Kearns and Sons RS Aesthetics

‘The Brewmeister is in’


Jim and Pannha Lueders standing at “the heart of the brewery,” a pair of copper clad kettles where the mash is boiled to perfection.

New brewery opens nears Stevensville

By Michael Howell

It’s been a long time coming, but the taps are finally flowing at Wildwood Brewery. Not only is the beer organic, the entire brewery is organic, in a way. It is the organic outgrowth of a vision driven by a passion that has been slowly taking shape along Highway 93 just north of Stevensville for a number of years and for many years before that in the mind of Jim Lueders.

He started accumulating the key equipment to realize his dream of having a brewery of ‘his very own’, way back in 2002. It was a dream fueled by years of work in the consulting business setting up breweries across the nation for other people. That’s when he purchased the “heart of the brewery,” a pair of copper clad kettles that are beauties to behold. Lueders knows well how much work goes into keeping that brilliant shine. He has done a lot of the installation work at the factory himself, some of the welding, some of the carpentry, some of everything pretty much. Now, finally, he’s even helping his wife Pannha turn the taps.

Lueders was familiar with the copper clad kettles from having been involved in their installation at an Oregon brewery in 1992-93. They were made in Germany in 1989.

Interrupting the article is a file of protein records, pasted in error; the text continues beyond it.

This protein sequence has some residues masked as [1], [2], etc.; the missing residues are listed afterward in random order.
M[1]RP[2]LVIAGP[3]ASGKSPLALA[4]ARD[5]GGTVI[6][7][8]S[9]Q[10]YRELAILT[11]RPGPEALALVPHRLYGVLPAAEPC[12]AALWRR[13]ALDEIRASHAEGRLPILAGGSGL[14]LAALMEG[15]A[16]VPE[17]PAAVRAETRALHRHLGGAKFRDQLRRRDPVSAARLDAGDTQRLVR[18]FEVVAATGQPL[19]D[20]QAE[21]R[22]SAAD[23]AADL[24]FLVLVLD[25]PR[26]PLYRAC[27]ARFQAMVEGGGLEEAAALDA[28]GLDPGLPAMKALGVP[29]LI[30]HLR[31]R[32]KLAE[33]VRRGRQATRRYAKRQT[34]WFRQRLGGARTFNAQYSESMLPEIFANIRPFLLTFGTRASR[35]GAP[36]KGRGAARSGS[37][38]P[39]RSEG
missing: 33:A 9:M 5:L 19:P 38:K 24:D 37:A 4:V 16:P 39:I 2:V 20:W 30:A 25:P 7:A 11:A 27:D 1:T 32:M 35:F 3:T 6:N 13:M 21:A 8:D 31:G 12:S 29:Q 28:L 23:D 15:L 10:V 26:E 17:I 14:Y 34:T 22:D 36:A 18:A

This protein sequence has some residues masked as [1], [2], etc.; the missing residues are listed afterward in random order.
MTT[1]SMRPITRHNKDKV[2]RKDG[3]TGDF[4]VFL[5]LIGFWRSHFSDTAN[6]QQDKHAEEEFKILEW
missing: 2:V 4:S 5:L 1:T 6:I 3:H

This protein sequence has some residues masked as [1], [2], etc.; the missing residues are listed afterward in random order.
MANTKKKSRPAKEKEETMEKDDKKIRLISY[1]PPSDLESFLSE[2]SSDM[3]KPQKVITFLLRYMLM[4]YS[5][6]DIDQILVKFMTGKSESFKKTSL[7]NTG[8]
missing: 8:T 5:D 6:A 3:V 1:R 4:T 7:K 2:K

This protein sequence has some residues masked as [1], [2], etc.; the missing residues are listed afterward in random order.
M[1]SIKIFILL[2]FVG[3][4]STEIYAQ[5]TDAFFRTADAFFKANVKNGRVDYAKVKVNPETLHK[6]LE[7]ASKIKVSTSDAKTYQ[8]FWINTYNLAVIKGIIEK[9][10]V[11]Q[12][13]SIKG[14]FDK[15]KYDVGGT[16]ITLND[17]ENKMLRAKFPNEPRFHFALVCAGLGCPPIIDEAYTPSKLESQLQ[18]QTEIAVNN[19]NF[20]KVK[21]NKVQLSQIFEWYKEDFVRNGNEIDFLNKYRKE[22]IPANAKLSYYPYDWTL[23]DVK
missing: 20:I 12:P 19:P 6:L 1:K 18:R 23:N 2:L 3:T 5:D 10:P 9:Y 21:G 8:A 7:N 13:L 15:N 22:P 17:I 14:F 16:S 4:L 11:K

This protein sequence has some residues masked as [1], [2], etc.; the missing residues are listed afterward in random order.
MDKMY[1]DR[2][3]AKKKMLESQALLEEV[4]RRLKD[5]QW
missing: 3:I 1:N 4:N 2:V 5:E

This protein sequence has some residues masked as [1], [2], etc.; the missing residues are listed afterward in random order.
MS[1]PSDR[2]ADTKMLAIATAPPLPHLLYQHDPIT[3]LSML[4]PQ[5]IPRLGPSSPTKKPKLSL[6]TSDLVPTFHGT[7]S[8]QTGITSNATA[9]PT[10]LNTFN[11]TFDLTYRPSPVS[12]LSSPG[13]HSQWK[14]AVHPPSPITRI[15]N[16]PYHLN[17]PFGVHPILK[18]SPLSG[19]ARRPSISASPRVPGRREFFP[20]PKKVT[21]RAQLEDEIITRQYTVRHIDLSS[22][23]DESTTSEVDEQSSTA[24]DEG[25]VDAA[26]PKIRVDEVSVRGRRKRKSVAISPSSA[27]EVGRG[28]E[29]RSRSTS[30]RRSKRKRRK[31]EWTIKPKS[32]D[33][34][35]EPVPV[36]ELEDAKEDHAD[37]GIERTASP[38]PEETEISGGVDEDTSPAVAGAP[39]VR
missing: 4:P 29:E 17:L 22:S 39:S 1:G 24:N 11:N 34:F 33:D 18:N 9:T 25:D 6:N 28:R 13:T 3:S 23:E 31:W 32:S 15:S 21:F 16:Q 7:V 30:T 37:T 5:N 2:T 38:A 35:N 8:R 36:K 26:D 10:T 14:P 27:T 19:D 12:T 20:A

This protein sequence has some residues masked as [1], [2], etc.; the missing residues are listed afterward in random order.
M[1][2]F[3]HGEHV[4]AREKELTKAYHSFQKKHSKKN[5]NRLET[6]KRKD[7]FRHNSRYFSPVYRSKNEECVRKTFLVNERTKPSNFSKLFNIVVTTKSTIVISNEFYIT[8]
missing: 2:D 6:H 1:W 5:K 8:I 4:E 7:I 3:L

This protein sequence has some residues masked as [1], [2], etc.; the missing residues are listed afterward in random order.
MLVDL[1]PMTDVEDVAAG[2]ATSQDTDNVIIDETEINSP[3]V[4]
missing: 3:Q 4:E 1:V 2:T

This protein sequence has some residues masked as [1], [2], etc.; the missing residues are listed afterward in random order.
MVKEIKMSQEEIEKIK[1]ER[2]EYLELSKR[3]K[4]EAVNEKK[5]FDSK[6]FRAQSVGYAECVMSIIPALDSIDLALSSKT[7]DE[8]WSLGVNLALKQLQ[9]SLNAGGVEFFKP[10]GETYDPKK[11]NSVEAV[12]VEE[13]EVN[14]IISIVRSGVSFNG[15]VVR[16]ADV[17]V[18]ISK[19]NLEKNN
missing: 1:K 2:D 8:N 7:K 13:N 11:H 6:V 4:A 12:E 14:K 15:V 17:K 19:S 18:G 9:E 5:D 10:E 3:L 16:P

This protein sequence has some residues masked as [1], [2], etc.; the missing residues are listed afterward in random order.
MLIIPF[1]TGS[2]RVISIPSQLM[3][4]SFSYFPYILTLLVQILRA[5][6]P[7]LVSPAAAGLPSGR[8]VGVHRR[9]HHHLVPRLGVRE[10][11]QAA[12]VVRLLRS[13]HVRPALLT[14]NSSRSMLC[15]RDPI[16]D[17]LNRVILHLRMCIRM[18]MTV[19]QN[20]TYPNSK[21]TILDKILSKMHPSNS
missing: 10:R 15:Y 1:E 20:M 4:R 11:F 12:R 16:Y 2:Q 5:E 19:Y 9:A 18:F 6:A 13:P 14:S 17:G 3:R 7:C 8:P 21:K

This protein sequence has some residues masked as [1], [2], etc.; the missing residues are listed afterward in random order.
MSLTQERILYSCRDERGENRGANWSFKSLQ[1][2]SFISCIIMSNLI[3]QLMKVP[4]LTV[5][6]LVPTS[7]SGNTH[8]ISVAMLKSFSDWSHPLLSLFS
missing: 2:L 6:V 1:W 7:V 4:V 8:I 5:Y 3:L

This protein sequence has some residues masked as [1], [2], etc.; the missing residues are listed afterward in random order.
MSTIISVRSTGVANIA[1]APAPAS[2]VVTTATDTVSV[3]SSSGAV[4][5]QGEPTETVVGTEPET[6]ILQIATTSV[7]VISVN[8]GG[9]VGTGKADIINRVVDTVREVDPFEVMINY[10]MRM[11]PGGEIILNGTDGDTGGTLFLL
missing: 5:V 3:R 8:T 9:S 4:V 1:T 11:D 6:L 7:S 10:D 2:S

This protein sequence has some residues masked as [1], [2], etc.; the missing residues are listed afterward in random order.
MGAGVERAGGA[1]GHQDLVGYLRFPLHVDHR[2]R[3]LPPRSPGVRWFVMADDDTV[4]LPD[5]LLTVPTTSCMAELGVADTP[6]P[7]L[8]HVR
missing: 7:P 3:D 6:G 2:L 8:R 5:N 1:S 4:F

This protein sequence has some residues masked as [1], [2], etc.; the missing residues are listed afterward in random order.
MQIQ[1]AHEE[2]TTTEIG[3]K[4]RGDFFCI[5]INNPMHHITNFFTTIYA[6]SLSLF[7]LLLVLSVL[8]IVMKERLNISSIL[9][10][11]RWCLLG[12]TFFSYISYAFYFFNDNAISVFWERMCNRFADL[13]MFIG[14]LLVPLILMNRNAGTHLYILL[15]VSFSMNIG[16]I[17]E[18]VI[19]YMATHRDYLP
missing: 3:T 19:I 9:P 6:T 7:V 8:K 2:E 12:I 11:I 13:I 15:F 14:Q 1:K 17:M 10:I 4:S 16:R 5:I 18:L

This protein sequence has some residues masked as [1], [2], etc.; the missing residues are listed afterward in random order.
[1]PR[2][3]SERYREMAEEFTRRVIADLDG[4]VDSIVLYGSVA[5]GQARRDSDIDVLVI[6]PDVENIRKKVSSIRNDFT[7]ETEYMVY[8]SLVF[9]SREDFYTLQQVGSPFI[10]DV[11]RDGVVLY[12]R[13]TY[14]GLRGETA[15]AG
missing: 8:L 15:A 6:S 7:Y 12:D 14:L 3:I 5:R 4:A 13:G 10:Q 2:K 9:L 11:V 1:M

“I was the first to brew in those boilers,” said Lueders. At that time he was working as a start-up consultant for Saxer Brewing. He did about 80 brews. He said typically it was a nine-hour day but he remembers a few 18-hour days.

Prior to working for Saxer, Lueders was the first brewer at Bayern Brewing in Missoula and worked there from 1987 to 1990. Then he spent a year studying at Doumeus, a brewing academy in Munich, Germany before going to work for Saxer.

After working for Saxer he operated as an independent consultant in starting up breweries. It was at the height of the craze in which small breweries were opening up across the country. He doesn’t know why, but for some reason Saxer went out of business and he heard that the old copper clad kettles were up for sale.

“I made a low ball offer thinking I would never get them for that price, but I did,” said Lueders. “I didn’t even have a place to store them. But I found one.”

He also came away with a mash kettle that he had designed and had built in Portland in 1992.

He pictured those kettles being housed in a large timber frame structure and went shopping. What he found was a barn in Wisconsin that was built in 1901. You can see several of the old hand hewn white oak beams in the spacious brew house in which they have been re-used. The sturdy doors were built out of the old barn wood.

In fact, most everything in the Wildwood Brewery is re-used or refurbished. It’s part of Lueders’ business philosophy. He re-uses old materials and old machinery whenever possible. His grain hopper is a rehabilitated piece of machinery. It simply looks and works like its spanking new. The roofing on the immense brewery building is recycled material.